Reel Sisters Honors Activist & Author Nana Camille Yarbrough With Trailblazing Filmmakers Sandra Guzmán And Leslie Harris
On Friday, Oct. 11, 6:00 pm, Reel Sisters of the Diaspora Film Festival & Lecture Series will honor award-winning performance artist, author and cultural activist Camille Yarbrough with our distinguished Reel Sisters Hattie McDaniel Award for her outstanding contributions to film, television, literature and performing arts over six decades. The Reel Sisters Trailblazer Award will be presented to Sandra Guzman, producer and lead interviewer of Toni Morrison: Pieces I Am, and pioneering filmmaker Leslie Harris, director of the classic film Just Another Girl on the I.R.T. Cash prizes will also be presented to our award-winning filmmakers. Tickets: $35 ($30 - Bring A Pal discount for 2+ tickets).
Reel Sisters will celebrate the evening with a screening of Toni Morrison: Pieces I Am. Following the film, Malaika Adero, former VP/Senior Editor of Atria (Simon & Schuster), will moderate a conversation with Sandra Guzman and artist/scholar/cultural worker OlaRonke Akinmowo, founder of The Free Black Women's Library.
Award-winning producer/actress Andrea Lewis (Degrassi: The Next Generation), our 2019 festival curator, will serve as our esteemed Mistress of Ceremonies for an exciting evening of fun, film and networking!
"We are proud to honor our sheroe Nana Camille Yarbrough with Sandra Guzmán and Leslie Harris for their compassionate leadership in paving the way for women in the arts and film world," said Reel Sisters Founder Carolyn A. Butts. "Reel Sisters' theme for 2019 is #IGotYourBack and our honorees are women whose careers are founded on giving back and helping other artists and organizations in our community. We hope their lives will continue inspiring philanthropy and collective progress."
Reel Sisters honors film professionals for their outstanding contributions in film and role in supporting women artists. Previous Reel Sisters award winners include JT Takagi (Third World Newsreel), Terence Nance (HBO's Random Acts of Flyness), Tamara Tunie, Nicole Beharie, Cathy Hughes, Naturi Naughton, Issa Rae, Ebony Jo-Ann, Jessica Williams, Margot B., Neema Barnette, Julie Dash, Michelle Materre, Pearl Bowser, Shola Lynch, Lonette McKee, Mahen Bonetti, Mable Haddock, Moikgantsi Kgama, Irene Cara, Madeline Anderson and Kojo Ade.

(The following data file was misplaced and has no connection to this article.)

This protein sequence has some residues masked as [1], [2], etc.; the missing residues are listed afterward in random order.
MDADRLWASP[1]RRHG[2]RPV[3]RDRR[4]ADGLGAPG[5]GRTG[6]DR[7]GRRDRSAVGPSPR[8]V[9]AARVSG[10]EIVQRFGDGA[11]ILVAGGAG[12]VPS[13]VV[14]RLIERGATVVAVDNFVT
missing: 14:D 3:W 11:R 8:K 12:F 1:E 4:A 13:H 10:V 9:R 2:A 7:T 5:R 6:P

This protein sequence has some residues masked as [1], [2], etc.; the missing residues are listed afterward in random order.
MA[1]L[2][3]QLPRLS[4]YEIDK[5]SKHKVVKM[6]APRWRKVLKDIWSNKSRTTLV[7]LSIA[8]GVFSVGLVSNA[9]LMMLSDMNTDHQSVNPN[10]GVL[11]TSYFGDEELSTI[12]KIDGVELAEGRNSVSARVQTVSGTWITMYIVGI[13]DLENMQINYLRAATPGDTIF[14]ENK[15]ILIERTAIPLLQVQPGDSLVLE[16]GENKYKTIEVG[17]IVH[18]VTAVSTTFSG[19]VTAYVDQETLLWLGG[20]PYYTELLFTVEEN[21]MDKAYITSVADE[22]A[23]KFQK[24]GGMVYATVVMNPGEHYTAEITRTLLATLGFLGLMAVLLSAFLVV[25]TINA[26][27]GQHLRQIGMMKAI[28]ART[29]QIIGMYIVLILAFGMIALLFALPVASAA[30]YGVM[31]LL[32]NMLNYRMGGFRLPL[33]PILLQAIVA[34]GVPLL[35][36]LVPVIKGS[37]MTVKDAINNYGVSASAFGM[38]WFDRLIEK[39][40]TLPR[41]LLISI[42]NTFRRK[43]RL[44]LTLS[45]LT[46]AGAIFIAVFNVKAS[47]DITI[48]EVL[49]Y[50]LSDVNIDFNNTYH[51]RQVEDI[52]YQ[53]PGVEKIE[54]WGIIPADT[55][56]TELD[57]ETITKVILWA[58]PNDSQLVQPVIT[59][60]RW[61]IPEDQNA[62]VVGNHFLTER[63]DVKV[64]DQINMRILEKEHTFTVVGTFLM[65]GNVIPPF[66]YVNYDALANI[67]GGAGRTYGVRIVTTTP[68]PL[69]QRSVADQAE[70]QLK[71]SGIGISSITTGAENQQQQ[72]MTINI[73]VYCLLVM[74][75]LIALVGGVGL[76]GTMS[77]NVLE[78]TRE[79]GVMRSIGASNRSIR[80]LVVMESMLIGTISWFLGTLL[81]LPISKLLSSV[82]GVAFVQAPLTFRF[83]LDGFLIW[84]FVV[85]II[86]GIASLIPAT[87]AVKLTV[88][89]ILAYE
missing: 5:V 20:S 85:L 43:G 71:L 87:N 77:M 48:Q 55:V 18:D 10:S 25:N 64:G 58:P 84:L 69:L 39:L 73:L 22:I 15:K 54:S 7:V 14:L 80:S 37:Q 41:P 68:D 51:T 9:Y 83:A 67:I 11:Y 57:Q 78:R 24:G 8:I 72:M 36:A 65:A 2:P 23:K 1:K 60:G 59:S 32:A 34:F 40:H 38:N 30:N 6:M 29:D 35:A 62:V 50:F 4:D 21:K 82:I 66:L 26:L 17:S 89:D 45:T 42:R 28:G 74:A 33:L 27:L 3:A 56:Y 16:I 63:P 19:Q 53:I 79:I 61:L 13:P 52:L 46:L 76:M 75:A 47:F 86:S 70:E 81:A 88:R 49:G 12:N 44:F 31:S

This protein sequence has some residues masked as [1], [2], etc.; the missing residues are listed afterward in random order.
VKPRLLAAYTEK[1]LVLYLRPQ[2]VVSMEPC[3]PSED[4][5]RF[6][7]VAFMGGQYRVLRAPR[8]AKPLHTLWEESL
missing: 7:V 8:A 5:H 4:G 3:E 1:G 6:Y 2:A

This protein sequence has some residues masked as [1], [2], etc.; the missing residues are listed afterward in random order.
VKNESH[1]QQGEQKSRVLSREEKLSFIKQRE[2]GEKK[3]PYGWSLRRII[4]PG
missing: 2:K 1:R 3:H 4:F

Founded by African Voices magazine and LIU Brooklyn Campus, Reel Sisters is the first Academy Qualifying Film Festival devoted to women of color. Since 1997, Reel Sisters has showcased over 3,540 films produced, directed and written by women filmmakers in every genre. Reel Sisters attracts more than 2,271 film lovers from across the nation and globe including California, Chicago, Florida to as far away as Britain, Germany, Africa and India. The festival screens over 40 films each year. Reel Sisters also provides scholarships to emerging women filmmakers and offers other resources for women filmmakers.
The Reel Sisters of the Diaspora Film Festival is supported, in part, by Council members Laurie Cumbo (35 C.D.) and Farah Louis (45 C.D.), New York State Council on the Arts, Brooklyn Arts Council and ALOFT Hotel.
Camille Yarbrough is an award-winning performance artist, author and cultural activist. With a career that spans over sixty years, several continents, countless awards and accolades, Nana Camille has earned legendary status. She continues to inspire audiences today via Ancestor House, a local, long-running television show of sixteen years, her popular music album (also entitled Ancestor House), and performances and lectures focusing on poetry, music, Black art, spirituality, and culture.
She began her career as a dancer, singer, and actress touring with the Katherine Dunham Company. During this period she honed her performance and producing gifts and immersed herself in an independent study of African people throughout the Diaspora. Yarbrough was enstooled in New York by Abladei, Inc. (Ghanaian) as Naa Kuokor Agyman 1, founder of the Stool House of Harriet Tubman and was given the honorary title of "Nana."